Being one of the taller kids in my freshman class, I was approached by the basketball coach in the first few days of my high school journey. The assumption, I suppose, was “Hey – he’s tall. He must play basketball.” And though that assumption was correct, the coach would soon find out something I already knew all too well.
I was absolutely awful at shooting the basketball.
In fact, that awfulness extended into a few other areas, such as passing, catching, receiving, running, jumping, and generally being aware of my surroundings. Though he did not know all this at the time, he would soon find out.
About the third day of practice, as it become plainly evident that I was awful, he took me aside to work on the fundamentals. Puzzling to my 14-year-old mind was being shown into a room with a film projector. He said “just watch this”. Turning on the projector, he left the room.
The movie was essentially a “How To Shoot The Basketball” type of thing, with none other than Coach John Wooden showing how to do it. He described in great detail the proper shooting motion. His process broke it down into every single step, every motion, no matter how small. The film then went on to describe ways of practicing each portion of the motion, in order to get all the mechanics right.
By the end, I was greatly encouraged. As the movie clacked along on the old projector, I’d mimicked the moves he was demonstrating. Grabbing a basketball sitting in the room, I eventually began to take shots against the wall. About the time the film finished, the coach returned. Taking me out to the court, he then patiently worked with me for quite a while, having me repeat the basic motions over and over. And over. And over.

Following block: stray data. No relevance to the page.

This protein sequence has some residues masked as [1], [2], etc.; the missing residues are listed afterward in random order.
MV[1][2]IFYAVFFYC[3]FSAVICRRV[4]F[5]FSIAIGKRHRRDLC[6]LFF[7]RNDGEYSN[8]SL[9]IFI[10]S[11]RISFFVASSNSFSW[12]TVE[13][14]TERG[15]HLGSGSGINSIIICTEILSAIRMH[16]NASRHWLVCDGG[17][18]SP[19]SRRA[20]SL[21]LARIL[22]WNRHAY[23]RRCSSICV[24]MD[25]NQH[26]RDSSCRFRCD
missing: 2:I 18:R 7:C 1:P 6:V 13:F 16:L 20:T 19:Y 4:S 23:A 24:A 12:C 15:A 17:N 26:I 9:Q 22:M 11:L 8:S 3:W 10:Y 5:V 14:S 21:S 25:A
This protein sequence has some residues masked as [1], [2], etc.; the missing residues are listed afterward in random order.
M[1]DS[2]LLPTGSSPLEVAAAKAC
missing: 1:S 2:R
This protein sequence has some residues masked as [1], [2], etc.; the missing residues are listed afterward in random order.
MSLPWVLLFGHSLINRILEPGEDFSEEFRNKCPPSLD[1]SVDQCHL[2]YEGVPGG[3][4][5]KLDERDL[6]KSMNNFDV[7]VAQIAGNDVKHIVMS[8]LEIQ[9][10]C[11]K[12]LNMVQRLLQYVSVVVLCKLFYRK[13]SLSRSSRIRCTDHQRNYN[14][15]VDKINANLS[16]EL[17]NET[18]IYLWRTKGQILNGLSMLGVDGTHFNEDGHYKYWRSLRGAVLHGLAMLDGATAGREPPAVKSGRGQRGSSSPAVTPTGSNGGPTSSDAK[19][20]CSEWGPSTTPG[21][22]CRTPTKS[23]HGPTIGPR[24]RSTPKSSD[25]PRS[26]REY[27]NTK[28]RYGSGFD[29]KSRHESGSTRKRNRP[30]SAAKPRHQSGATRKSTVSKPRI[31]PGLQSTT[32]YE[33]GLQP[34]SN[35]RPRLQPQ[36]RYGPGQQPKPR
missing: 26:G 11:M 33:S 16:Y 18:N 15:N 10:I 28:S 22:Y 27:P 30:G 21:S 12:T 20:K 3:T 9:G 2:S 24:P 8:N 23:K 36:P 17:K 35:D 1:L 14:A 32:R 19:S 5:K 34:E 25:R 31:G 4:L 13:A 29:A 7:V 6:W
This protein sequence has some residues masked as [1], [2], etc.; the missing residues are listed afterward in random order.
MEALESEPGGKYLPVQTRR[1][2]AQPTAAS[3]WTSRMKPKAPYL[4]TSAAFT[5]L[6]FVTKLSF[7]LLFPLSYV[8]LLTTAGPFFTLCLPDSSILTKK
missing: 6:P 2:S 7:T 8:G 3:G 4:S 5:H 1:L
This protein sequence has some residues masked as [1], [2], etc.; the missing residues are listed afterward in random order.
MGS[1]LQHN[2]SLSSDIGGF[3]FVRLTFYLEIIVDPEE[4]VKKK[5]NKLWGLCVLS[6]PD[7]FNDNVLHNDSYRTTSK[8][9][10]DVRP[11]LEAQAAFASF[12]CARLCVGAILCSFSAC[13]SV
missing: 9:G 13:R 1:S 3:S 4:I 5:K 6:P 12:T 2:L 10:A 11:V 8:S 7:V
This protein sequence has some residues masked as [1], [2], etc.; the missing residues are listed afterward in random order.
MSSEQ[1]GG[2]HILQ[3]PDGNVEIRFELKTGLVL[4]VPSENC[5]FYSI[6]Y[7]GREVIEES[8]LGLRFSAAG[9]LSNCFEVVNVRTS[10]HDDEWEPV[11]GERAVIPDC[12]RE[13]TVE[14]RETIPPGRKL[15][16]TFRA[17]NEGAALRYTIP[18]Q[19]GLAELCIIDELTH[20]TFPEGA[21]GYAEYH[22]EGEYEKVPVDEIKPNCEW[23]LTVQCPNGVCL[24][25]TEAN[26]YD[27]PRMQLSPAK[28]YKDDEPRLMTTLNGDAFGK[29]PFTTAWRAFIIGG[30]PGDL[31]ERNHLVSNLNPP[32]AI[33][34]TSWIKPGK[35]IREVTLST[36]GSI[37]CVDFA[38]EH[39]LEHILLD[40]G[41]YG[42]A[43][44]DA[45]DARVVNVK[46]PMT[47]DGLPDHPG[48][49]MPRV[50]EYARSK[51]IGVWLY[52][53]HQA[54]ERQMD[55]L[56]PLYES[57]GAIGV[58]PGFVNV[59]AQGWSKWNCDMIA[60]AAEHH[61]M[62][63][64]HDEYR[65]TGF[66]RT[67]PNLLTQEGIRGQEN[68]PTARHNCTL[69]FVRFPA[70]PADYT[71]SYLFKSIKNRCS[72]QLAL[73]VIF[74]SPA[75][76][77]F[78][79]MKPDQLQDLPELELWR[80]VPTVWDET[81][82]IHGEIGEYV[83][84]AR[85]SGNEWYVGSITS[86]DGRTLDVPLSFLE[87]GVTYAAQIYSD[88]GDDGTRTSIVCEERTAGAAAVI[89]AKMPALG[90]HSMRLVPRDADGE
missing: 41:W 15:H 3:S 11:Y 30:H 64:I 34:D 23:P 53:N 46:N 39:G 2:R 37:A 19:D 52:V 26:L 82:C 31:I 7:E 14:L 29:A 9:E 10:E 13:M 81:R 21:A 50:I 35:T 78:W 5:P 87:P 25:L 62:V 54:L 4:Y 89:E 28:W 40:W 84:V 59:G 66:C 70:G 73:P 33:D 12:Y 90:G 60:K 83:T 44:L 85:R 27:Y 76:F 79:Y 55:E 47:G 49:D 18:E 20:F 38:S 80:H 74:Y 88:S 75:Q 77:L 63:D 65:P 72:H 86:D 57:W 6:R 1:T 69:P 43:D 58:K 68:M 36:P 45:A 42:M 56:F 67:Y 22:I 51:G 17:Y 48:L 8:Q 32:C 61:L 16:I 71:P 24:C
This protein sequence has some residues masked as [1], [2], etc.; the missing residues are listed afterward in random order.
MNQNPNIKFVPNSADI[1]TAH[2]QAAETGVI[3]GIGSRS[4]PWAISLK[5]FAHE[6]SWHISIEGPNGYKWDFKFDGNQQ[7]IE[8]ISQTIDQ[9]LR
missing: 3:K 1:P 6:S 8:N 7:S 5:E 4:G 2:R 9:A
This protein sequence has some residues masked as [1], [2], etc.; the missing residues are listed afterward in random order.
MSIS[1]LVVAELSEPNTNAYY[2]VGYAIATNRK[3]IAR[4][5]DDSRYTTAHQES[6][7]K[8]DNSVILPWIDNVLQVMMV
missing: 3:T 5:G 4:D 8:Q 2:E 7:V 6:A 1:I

When I went home that evening, I went out in my driveway, and continued the work, long after the sun had set.
And This Affects Modeling How?
The key to being confident in your model finishing skills is repetition.
I normally don’t like to make blanket statements, but I think in this area I am safe. While all of us come into the hobby with vastly different degrees and ranges of inborn skill, all of us can benefit from practice. I know this because at heart I am an inept modeler. Just as in my basketball days, I often watch newer modelers flourish and grow in a very short time. Yet everything I do seems to come slowly, through great difficulty. And as with my hoop journey, my modeling journey is often maddening. It seems to be a never-ending pursuit to get things to look as I see them in my head, yet so often, after taking my shot, I watch as the ball clangs off the rim.
Close… but not quite.
Yet I also have some perspective that comes from age. Perfection isn’t the goal. Enjoyment of the hobby is.
So what I have tried to do is base everything I do on some simple, reasonable, and most importantly easily replicated techniques. While I may vary the details, the basic mechanics – just like shooting a basketball, don’t change.
This does two principal things for me.
First, it speeds things up. Any point of a build that I can just sort of turn on the autopilot means things get one faster. And for better or worse – my real hobby is not building scale models, but rather writing about building scale models, I have to build quickly to have things to write about. (In truth, if I am remembered for anything, I hope it would be my writing, not my models so much.)
Second, it removes obstacles along the way at major points in a model build. Regardless of the genre you’re working in, there are milestones that are reached. For example, in an aircraft, typical points along the build of note are cockpit completion, airframe assembly, basic painting, decals, and final finish. Interspersed in between there can be dozens of additional details, layers, and methods. Yet, if those key points are developed as strong points of skill, then all the other steps can be focused on, and those basics are made easy.